20 May 2010:
‘Significant’ Warming Has Occurred
In World’s Oceans, Study Says
The upper layer of the world’s oceans has warmed significantly since 1993
, a strong indicator of how the planet is heating up, according to a new study of the heat contained in the seas. After analyzing numerous estimates of heat in the upper ocean — from the surface to a depth of about 2,000 feet — the researchers found that the seas absorbed about 0.6 watts of energy per square meter from 1993 to 2008 — enough stored energy to power 500 100-watt light bulbs for each of the planet’s 6.7 billion people. Recent temperature data was collected with 3,200 robot floats spread around the world’s oceans, while earlier data was recorded with bathythermographcs, or XBT probes, which were dropped from ships to measure water temperature. “We’re seeing the global ocean store more heat than it gives off,” said John Lyman, an oceanographer at the National Oceanic and Atmospheric Administration’s Joint Institute for Marine and Atmospheric Research and lead author of the study, published in the journal Nature
. In fact, as the largest sink for solar heat in the Earth’s climate system, the researchers estimate that about 80 to 90 percent of the increased heat ends up in the oceans. Since seawater expands as it is heated, the researchers say the warming ocean temperatures likely account for about one-third to one-half of global sea rise.
Yale Environment 360 is
a publication of the
Yale School of Forestry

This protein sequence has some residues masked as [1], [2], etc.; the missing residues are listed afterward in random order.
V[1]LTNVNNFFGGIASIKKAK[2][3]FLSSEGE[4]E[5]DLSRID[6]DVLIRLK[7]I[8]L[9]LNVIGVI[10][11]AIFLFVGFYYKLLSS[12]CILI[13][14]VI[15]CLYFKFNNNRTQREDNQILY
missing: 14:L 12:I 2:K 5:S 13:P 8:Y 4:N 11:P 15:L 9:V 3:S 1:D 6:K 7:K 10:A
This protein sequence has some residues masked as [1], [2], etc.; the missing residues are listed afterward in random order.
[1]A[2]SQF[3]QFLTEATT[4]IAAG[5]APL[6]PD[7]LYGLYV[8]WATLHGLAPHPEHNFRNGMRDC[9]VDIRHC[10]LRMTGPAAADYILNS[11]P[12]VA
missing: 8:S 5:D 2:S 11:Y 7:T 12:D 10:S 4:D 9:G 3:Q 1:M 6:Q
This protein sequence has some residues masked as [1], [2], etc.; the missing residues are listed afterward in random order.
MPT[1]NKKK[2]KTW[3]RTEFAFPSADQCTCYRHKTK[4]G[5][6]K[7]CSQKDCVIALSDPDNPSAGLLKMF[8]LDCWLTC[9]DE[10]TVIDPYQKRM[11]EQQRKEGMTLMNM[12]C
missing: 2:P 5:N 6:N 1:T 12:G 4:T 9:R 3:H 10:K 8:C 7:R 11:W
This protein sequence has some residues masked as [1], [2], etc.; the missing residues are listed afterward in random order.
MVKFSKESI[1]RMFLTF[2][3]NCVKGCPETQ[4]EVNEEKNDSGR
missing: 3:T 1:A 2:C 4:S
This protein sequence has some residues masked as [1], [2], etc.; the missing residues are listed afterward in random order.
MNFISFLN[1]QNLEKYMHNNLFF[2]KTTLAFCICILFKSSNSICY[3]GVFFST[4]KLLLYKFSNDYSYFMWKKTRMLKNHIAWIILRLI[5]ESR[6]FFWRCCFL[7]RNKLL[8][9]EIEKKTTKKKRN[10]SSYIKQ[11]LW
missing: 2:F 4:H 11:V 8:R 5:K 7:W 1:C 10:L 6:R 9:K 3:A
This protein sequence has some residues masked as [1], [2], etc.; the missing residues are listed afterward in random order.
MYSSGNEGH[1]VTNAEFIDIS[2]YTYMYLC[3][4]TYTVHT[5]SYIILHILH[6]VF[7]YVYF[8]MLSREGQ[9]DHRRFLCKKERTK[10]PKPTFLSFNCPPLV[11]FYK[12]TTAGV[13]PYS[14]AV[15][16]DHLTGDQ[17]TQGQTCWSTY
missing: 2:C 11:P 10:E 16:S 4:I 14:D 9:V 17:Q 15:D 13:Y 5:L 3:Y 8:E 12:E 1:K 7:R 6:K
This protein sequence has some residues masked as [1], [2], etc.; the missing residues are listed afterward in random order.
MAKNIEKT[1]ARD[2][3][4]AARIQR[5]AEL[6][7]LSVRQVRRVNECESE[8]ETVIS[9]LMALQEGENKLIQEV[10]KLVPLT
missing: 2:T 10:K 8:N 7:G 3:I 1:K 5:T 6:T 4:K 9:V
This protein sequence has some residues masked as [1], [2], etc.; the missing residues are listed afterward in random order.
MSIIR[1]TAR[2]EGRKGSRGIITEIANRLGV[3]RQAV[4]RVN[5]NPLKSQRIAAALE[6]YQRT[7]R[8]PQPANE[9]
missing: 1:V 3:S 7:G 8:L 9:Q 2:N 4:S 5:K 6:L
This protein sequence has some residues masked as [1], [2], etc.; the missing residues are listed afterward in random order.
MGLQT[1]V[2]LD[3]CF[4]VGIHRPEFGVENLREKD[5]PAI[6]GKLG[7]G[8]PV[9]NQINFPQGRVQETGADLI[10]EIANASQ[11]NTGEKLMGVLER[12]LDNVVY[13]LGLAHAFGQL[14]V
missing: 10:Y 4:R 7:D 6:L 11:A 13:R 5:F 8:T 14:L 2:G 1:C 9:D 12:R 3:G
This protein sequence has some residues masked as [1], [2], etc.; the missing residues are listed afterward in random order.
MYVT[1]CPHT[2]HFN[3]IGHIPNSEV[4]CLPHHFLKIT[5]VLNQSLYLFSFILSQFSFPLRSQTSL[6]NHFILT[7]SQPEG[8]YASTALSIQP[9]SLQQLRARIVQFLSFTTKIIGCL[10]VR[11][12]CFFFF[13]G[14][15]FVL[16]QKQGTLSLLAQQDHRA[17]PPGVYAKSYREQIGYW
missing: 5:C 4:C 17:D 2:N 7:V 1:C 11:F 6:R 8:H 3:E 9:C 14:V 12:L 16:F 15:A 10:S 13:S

& Environmental Studies
Yale Environment 360
articles are now available in Spanish and Portuguese on Universia
, the online educational network. Visit the site.
Business & Innovation
Policy & Politics
Pollution & Health
Science & Technology
Antarctica and the Arctic
Central & South America
A look at how acidifying oceans could threaten the Dungeness crab, one of the most valuable fisheries on the U.S. West Coast. Watch the video.
is now available for mobile devices at e360.yale.edu/mobile
An aerial view of why Europe’s per capita carbon emissions are less than 50 percent of those in the U.S. View the photos.
An indigenous tribe’s deadly fight to save its ancestral land in the Amazon rainforest from logging. Learn more.
video series looks at the staggering amount of food wasted in the U.S. – a problem with major human and environmental costs. Watch the video.
Residents of the Chocó Rainforest in Ecuador are choosing to plant cacao over logging in an effort to slow deforestation.
Watch the video.
Tribal people and ranchers join together to stop a project that would haul coal across their Montana land. Watch the video.